Many Approaches to Yoga Nidra, The Yoga of Sleep

Written by on December 1, 2020 in Uncategorized with 0 Comments

Photo by David Newkirk

Yoga Nidra is the yoga of sleep: its goal is samadhi, experiencing yourself as Oneness and achieves this through a method of entering the Nidra mind state, the hypnagogic, in-between state, of waking and dreaming, through systematized relaxation and layered Awareness. Yoga Nidra is the meditative process of learning to identify yourself as Awareness itself. By layering your Awareness systematically through the maya koshas, or layers of illusion— what we typically identify as “us” such as body, emotions etc.— we come to experience our infinite Self, our True Self, that of Awareness itself. 


Just like in yoga asana schools, in Yoga Nidra there are many different approaches to practice setting the same condition for the same end. I approach my trainings with this essential principle: if you understand the big picture of Yoga Nidra—what it is, how it facilitates your own relationship to understanding Self, know some of its history, and the essential elements of why it works—then I believe you will use the principles, tools, and tactics that suit your teaching style the best to be the most effective for the individual needs of your students. That way, you will powerfully impact your students through the power of your own experience and voice and not a rote version of your teacher. There's no one “right” way to teach Yoga Nidra. That's why I think it's important to understand Yoga Nidra at its root to understand how each principle (like the using the koshas, for example) may effectively lead students to experience the benefits of Yoga Nidra. 


There are many ways that a teacher could facilitate Awareness through Yoga Nidra. My Yoga Nidra training approach is to leverage the koshas heavily as perhaps the most effective way to disidentify as ego and identify as Awareness itself. I teach myriad approaches to bring awareness to each kosha. For example, in the Anamaya kosha, one could use the 61-points of awareness in the body, or explore Awareness through the body by following the pattern of the homunculus, the parts of the body which have a ready access to the brain or in other words which those spots which are the most accessible for Awareness. After all, the Anamaya kosha is but one of the filters through which to practice experiencing yourself as Awareness. Also, I understand that the body is a powerful conduit for Awareness and can help to anchor other things like thoughts or emotions in a way that makes the information you may be aware of more salient and available. For example, one might inquire into an emotion and become curious to it in Awareness by also exploring which part of the body seems to resonate with that emotion. 

As for the application of the body scan, in the beach paradise meditation I used a basic body scan to help relax the body while bringing awareness to the Anamaya Kosha. As you pointed out, this is a meditation that uses the Anamaya kosha and Vijnanamaya kosha (both implicitly rather than explicitly) to gain a great sense of relaxed alertness. It's not a typical Yoga Nidra practice that I might teach in a class.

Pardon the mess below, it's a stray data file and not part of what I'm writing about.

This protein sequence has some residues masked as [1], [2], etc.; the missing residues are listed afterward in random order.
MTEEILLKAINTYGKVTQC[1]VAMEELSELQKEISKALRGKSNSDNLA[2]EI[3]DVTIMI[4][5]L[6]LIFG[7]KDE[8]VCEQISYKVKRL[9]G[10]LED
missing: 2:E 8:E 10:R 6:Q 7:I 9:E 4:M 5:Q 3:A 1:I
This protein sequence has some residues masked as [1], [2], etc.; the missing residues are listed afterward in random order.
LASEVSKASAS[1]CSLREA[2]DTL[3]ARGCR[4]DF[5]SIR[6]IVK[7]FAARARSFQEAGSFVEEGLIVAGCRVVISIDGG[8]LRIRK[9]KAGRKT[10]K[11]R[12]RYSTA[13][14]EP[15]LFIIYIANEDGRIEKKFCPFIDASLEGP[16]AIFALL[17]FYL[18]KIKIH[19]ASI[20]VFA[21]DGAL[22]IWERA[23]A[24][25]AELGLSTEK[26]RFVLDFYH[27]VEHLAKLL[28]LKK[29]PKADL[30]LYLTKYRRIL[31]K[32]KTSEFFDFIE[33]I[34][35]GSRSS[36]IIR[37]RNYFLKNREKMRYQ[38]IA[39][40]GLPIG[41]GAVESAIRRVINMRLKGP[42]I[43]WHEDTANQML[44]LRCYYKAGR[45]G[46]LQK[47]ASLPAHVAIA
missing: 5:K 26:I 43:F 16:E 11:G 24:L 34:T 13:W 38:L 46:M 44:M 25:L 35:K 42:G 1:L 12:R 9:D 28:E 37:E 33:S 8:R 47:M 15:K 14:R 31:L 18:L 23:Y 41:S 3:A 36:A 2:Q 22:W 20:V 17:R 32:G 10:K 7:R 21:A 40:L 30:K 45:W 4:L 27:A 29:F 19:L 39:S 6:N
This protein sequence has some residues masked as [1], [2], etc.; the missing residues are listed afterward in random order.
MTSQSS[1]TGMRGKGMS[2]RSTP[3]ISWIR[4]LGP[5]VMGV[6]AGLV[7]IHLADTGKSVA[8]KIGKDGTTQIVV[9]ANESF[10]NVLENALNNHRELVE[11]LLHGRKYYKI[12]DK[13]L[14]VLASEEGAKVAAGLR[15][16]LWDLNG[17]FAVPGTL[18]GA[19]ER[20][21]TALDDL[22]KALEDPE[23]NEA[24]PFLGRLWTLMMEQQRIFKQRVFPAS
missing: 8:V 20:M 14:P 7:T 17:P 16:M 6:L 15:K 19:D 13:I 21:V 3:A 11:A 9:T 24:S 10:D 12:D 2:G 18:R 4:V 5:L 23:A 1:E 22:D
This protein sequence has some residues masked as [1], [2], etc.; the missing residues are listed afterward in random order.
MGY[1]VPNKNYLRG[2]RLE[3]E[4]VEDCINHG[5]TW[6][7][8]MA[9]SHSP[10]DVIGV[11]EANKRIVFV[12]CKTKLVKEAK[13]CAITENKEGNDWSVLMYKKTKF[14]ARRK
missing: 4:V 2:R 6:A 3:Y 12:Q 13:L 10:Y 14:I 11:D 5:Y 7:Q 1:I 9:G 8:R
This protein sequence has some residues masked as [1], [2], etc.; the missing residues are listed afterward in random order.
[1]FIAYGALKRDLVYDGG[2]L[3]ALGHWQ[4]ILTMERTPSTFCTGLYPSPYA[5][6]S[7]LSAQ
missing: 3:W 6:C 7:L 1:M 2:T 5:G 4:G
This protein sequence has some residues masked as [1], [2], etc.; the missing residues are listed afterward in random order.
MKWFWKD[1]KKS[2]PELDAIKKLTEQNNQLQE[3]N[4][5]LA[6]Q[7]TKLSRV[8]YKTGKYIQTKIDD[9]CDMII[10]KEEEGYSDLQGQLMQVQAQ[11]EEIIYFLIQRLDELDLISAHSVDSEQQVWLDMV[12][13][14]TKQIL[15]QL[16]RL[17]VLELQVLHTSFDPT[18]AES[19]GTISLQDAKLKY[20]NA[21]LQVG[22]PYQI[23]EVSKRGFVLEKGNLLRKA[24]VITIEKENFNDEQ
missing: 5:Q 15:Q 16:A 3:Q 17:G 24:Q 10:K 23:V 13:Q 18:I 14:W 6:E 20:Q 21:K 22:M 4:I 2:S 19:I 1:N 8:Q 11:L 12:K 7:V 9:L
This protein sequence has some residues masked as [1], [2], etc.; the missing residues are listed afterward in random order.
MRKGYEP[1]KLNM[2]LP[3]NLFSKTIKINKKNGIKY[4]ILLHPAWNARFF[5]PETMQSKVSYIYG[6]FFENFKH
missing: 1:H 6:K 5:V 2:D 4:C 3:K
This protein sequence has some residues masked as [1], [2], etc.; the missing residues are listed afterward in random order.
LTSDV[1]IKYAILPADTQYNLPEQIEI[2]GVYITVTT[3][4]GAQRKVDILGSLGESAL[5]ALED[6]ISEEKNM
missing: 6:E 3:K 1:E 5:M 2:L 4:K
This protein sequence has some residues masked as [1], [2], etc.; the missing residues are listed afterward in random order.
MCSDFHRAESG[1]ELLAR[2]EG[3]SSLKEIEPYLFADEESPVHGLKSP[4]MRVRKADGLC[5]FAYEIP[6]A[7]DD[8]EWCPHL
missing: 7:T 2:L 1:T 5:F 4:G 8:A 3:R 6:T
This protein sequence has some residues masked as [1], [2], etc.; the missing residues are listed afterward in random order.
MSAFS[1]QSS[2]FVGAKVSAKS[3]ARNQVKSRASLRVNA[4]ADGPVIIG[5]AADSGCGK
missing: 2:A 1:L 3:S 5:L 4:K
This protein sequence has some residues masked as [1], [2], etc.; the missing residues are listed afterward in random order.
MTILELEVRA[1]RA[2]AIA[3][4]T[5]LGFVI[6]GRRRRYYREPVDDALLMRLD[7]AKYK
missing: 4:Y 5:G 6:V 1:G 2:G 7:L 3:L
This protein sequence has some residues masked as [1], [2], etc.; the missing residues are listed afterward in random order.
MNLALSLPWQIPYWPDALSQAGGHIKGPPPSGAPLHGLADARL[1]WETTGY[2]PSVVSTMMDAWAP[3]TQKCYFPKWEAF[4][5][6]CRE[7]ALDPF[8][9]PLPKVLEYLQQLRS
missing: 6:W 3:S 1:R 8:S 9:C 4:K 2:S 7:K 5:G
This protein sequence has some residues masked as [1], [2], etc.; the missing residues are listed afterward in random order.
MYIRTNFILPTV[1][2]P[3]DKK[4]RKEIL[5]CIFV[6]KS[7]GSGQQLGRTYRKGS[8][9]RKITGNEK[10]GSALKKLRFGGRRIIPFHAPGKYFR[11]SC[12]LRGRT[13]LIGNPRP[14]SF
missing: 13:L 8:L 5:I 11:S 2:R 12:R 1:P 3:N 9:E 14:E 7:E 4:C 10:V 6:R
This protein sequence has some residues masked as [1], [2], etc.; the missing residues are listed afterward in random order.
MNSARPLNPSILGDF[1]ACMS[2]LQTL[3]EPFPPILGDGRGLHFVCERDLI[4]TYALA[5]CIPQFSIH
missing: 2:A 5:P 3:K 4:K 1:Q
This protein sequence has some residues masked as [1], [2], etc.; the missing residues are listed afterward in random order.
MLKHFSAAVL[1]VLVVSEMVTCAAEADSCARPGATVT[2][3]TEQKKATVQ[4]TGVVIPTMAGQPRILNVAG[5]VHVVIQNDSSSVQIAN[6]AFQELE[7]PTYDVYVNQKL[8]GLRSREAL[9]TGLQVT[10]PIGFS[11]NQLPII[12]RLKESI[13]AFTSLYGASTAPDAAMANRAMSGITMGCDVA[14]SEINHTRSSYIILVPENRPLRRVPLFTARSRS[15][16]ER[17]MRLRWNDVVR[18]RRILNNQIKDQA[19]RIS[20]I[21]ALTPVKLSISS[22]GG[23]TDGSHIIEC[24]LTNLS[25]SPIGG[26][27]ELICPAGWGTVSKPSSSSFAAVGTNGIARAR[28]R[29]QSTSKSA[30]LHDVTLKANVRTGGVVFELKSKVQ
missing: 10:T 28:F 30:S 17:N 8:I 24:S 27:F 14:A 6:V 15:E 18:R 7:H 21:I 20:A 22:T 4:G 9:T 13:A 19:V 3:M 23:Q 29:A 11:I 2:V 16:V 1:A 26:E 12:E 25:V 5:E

I am confident that even if you don't think your voice is all that awesome, YOU have a special knowledge and approach to Yoga Nidra that people need to hear. There's only ONE of you and the world needs your approach to this vital practice. You will impact students in a very unique way that only you can, with whatever voice the Universe has given you. I'm sure your voice is awesome but in my training, I do go into depth how to use your voice as a tool to facilitate Awareness, you know avoiding serial gerunds, upturns, and sounding like the hold music at the bank 🙂.

Yes, you can certainly work on your voice in my training there's a module that assigns you some voice work to practice. You can start to cultivate your voice by simply recording yourself teach (even reading a script) and listen to the tone of your voice. 

Here's a link to another Yoga Nidra practice which I think you might enjoy. While not all Yoga Nidra practices need to explore each kosha to facilitate Awareness, this practice is a little more indicative of my regular way of teaching, one that employs using all the kosha. I hope you enjoy it. 


Scott Moore is a senior teacher of yoga and mindfulness in the US (New York, Salt Lake City, LA) and abroad and the author of Practical Yoga Nidra: The 10-Step Method to Reduce Stress, Improve Sleep, and Restore Your Spirit. When he's not teaching or conducting retreats, or traveling to teach, he also writes for Yogi Times, Conscious Life News, Elephant Journal, Mantra Magazine, Medium, and his own blog at Scott also loves to run, play the saxophone, and travel with his wife and son. Check out his yoga retreats and trainings in places like Tuscany, France, and Hong Kong , his online Yoga Nidra Course and his Yoga Teacher Mentor Program. Scott just moved back to Salt Lake City after living in Southern France with his family.


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